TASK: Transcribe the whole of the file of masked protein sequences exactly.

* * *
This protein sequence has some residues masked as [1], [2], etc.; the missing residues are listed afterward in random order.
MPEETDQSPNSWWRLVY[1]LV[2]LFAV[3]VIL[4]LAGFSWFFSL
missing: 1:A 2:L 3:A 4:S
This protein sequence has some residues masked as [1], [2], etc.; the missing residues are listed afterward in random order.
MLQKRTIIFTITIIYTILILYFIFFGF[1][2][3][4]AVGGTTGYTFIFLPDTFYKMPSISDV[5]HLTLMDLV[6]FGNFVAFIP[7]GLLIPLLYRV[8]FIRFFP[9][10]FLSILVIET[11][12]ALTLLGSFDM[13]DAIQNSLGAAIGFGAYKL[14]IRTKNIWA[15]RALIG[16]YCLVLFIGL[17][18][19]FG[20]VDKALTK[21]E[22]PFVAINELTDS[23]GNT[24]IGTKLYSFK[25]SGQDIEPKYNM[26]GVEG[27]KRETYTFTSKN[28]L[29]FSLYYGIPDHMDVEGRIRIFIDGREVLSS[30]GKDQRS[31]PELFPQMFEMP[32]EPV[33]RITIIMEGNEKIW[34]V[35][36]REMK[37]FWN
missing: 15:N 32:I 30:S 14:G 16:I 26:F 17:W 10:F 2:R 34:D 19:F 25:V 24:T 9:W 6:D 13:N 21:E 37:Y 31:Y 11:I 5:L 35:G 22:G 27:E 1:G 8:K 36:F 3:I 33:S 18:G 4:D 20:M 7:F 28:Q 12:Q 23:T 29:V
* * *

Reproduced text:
This protein sequence has some residues masked as [1], [2], etc.; the missing residues are listed afterward in random order.
MPEETDQSPNSWWRLVY[1]LV[2]LFAV[3]VIL[4]LAGFSWFFSL
missing: 1:A 2:L 3:A 4:S
This protein sequence has some residues masked as [1], [2], etc.; the missing residues are listed afterward in random order.
MLQKRTIIFTITIIYTILILYFIFFGF[1][2][3][4]AVGGTTGYTFIFLPDTFYKMPSISDV[5]HLTLMDLV[6]FGNFVAFIP[7]GLLIPLLYRV[8]FIRFFP[9][10]FLSILVIET[11][12]ALTLLGSFDM[13]DAIQNSLGAAIGFGAYKL[14]IRTKNIWA[15]RALIG[16]YCLVLFIGL[17][18][19]FG[20]VDKALTK[21]E[22]PFVAINELTDS[23]GNT[24]IGTKLYSFK[25]SGQDIEPKYNM[26]GVEG[27]KRETYTFTSKN[28]L[29]FSLYYGIPDHMDVEGRIRIFIDGREVLSS[30]GKDQRS[31]PELFPQMFEMP[32]EPV[33]RITIIMEGNEKIW[34]V[35][36]REMK[37]FWN
missing: 15:N 32:I 30:S 14:G 16:I 26:F 17:W 10:F 2:R 34:D 19:F 25:V 24:T 9:W 6:D 13:N 21:E 37:Y 31:Y 11:I 5:L 35:G 22:G 27:E 1:G 8:K 36:F 3:I 33:S 18:G 4:D 20:M 7:F 28:Q 12:Q 23:T 29:V